Assuming I am correct, then as the scribes began to read the Ten Commandments on the ground, they became acutely aware of their own sinfulness. And notice that the older ones left first. Perhaps the older we get, the more aware we are of our failings.
Jesus, fulfilling the Law, says essentially that she should be stoned for her sin – but let the one who is without sin cast the first stone. The only One who could do that was Jesus Himself, and He chose not to.
Acknowledging that no one had condemned her, Jesus tells her to be on her way. But He adds something very important. “Go and sin no more!”
Jesus welcomed this woman, despite her sinful behaviour. Praise God for this! However, He did not lower His standards in order to do so. Jesus was very clear that He did not want her to carry on living as she had.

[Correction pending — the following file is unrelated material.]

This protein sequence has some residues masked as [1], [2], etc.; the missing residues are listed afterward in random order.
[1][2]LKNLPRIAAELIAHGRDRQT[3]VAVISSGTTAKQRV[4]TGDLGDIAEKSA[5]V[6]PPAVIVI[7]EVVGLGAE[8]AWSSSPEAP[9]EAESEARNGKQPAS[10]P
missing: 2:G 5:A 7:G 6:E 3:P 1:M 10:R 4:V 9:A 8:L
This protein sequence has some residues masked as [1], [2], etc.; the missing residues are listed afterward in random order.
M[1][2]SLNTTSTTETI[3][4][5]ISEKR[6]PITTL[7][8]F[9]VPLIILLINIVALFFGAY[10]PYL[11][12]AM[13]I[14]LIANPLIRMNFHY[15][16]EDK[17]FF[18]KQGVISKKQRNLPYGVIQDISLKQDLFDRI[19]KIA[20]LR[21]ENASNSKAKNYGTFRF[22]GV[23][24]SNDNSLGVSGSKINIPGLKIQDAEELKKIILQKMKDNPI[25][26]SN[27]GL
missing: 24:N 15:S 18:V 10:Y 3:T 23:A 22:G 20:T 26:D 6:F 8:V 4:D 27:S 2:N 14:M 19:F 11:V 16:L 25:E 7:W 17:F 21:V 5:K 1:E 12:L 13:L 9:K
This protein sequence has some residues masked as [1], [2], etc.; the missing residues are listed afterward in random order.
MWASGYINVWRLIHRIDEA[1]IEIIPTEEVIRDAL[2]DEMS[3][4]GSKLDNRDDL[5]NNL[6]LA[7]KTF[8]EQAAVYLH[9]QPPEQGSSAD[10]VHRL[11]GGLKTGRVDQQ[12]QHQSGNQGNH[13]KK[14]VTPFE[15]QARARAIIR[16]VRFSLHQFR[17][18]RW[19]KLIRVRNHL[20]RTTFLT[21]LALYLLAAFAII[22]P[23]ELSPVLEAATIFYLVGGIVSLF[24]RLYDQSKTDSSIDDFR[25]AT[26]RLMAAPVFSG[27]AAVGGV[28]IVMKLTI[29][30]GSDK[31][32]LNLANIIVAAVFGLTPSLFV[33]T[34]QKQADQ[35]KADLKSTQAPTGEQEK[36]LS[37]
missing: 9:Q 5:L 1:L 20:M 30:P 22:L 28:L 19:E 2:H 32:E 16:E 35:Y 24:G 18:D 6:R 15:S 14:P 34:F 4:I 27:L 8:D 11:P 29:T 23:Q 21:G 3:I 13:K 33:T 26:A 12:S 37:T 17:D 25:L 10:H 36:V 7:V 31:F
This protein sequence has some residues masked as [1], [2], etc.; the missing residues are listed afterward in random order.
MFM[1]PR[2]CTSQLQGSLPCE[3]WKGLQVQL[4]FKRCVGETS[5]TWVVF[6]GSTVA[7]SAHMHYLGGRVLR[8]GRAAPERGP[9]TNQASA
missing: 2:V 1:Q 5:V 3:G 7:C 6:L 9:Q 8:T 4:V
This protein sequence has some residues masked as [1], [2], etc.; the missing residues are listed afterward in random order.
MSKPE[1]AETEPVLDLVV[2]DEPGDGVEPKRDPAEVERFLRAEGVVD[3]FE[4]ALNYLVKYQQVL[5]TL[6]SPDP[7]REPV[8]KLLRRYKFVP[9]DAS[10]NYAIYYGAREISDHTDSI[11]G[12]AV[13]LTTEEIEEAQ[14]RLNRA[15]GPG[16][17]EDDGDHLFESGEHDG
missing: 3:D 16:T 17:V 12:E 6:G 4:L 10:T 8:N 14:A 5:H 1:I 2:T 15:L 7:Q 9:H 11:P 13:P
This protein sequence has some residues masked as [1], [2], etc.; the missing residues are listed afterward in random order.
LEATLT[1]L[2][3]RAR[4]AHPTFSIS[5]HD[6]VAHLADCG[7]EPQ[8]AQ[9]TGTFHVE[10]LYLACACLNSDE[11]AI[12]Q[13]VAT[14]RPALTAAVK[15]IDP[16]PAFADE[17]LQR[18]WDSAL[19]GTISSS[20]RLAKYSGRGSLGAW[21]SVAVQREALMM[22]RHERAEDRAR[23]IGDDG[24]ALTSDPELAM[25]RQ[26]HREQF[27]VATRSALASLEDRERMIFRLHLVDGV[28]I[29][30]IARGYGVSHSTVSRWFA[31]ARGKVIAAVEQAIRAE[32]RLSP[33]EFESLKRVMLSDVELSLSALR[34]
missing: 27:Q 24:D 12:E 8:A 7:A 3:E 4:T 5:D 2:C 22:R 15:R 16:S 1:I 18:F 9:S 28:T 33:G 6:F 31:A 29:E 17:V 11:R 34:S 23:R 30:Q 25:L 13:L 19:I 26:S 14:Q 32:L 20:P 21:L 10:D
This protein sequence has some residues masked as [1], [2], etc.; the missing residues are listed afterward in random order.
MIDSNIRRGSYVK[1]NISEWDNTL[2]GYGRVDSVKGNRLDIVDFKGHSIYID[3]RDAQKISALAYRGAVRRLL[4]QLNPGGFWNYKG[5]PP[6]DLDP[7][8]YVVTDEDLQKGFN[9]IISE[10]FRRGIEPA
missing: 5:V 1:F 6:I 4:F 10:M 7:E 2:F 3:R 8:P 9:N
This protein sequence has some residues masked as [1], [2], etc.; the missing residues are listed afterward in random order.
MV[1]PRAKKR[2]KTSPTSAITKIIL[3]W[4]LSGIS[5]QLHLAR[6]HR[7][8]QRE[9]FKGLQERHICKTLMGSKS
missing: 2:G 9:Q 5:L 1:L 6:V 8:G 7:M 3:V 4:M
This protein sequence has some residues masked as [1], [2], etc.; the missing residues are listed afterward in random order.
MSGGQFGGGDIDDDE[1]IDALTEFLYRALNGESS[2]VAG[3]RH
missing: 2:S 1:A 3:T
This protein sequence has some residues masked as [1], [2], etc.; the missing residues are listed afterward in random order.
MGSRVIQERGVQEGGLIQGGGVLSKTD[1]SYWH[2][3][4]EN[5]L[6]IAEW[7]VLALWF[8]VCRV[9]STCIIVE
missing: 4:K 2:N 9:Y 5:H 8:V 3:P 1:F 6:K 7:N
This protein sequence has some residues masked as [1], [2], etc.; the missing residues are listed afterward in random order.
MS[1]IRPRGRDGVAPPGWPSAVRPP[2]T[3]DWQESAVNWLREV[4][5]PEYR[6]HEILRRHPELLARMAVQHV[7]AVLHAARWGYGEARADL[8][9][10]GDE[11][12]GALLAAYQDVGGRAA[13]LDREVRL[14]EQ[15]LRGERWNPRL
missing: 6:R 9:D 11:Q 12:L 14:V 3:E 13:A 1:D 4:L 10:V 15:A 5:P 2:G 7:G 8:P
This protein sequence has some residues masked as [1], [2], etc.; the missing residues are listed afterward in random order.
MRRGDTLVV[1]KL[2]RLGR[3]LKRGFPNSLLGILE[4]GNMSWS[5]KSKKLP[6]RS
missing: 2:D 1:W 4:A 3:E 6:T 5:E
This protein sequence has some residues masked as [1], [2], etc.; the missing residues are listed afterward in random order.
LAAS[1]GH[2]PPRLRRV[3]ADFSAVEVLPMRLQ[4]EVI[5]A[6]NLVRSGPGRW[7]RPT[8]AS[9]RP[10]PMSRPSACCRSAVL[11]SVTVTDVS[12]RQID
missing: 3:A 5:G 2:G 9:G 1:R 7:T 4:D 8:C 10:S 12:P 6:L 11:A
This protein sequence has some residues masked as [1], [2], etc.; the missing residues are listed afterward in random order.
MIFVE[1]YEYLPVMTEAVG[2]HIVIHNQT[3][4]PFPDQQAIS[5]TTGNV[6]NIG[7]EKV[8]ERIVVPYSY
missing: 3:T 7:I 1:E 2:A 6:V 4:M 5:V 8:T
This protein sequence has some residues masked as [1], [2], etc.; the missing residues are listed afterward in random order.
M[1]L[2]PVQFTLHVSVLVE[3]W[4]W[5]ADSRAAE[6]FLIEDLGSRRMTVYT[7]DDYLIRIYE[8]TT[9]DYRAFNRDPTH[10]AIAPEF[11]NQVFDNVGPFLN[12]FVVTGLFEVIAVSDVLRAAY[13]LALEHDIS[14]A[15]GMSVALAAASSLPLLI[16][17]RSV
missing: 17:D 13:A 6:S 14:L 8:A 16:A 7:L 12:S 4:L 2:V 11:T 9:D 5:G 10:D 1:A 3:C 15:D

When we welcome someone into church, we should absolutely meet them where they are. I am not at all suggesting we had them a list of rules as they come in, and expect them to abide by them from then on. However, at some point, we must share what we believe. If they want to go on and become a member of the church, then they must start living their lives in line with Christ’s teaching. Refusing to do so is a refusal to submit to Christ as Lord.
Where does the welcome end, and the teaching begin? That is not an easy question. As per my silly example at the start of this post, even if we could bring ourselves to welcome a practicing serial killer, they cannot continue this way and claim to be a follower of Christ.
Likewise, whatever sin we replace serial killing with, we too must give it up to follow Christ.
Being welcoming does not give any of us the excuse to accept sinfulness and not challenge it with God’s Word.
We will think about what it means to be a welcoming church next time. For now though, consider your own life. Are there sins you continue to hold on to, despite knowing what God thinks about them? Ask for His help to change, for you cannot do it in your own strength.